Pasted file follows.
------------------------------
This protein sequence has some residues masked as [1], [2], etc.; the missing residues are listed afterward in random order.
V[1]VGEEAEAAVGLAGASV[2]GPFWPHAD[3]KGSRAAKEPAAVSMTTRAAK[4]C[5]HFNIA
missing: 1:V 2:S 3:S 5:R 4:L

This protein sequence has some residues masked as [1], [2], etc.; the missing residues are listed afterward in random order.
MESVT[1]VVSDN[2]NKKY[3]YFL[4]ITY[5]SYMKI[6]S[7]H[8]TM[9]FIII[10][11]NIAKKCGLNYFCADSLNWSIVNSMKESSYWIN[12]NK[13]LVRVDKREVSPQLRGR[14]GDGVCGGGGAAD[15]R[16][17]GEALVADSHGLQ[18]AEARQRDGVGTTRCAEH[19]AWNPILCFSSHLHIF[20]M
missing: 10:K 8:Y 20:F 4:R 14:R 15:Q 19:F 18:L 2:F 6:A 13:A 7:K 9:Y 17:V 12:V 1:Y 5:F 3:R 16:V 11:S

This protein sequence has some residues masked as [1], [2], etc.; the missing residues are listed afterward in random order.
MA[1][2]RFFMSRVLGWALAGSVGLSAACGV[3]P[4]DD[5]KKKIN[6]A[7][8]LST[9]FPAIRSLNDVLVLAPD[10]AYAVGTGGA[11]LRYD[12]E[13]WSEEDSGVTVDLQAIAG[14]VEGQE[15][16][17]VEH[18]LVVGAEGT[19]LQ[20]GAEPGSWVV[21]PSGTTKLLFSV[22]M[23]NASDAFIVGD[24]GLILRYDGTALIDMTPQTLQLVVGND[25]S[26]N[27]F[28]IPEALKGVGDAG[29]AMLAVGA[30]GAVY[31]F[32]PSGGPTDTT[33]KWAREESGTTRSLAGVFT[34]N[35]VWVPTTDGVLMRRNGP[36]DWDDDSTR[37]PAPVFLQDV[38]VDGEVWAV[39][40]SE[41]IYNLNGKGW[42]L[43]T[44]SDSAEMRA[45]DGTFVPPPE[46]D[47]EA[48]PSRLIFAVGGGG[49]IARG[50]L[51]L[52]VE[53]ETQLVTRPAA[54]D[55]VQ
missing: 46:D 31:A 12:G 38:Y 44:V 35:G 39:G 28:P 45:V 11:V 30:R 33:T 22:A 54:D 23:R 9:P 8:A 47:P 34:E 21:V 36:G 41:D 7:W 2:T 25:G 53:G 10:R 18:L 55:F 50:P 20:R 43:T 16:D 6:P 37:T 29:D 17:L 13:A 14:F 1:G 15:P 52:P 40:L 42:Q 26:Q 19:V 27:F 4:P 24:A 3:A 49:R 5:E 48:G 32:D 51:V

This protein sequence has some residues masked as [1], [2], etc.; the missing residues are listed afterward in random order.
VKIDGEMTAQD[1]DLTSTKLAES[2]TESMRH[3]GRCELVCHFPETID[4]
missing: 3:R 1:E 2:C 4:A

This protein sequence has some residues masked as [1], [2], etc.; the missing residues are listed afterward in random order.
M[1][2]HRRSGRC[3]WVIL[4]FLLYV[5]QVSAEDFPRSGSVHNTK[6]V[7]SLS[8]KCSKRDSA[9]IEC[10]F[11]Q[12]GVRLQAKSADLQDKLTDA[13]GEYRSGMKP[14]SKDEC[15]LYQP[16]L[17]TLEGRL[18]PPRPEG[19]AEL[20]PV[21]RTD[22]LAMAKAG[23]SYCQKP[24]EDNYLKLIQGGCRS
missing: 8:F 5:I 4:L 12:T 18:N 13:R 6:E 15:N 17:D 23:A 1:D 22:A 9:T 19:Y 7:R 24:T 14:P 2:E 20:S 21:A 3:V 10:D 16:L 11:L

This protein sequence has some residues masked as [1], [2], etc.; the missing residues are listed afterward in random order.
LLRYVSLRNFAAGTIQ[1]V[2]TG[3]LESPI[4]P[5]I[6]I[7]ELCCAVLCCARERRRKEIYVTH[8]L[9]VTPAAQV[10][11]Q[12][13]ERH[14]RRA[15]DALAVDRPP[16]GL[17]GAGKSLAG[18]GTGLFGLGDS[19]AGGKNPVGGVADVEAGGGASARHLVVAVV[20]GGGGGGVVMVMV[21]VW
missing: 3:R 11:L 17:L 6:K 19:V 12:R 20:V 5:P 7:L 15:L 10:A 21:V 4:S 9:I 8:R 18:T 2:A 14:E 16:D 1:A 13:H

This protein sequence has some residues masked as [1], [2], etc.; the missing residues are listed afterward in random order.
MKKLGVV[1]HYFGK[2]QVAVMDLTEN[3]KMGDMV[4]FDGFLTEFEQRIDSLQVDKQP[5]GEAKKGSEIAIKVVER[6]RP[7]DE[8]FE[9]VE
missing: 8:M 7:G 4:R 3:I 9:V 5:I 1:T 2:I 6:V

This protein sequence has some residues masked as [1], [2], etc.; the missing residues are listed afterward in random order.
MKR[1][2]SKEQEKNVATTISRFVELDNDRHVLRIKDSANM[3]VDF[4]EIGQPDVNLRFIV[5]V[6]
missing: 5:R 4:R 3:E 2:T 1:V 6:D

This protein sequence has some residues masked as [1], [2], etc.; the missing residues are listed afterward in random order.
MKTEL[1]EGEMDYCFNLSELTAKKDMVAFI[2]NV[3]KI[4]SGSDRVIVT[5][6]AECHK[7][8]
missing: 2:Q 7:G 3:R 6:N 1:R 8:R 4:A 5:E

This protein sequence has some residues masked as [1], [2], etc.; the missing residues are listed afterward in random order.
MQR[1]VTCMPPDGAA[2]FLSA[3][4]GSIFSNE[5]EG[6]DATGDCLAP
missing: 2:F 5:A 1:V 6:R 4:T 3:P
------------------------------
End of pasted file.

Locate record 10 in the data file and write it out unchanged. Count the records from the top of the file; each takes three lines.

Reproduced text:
This protein sequence has some residues masked as [1], [2], etc.; the missing residues are listed afterward in random order.
MQR[1]VTCMPPDGAA[2]FLSA[3][4]GSIFSNE[5]EG[6]DATGDCLAP
missing: 2:F 5:A 1:V 6:R 4:T 3:P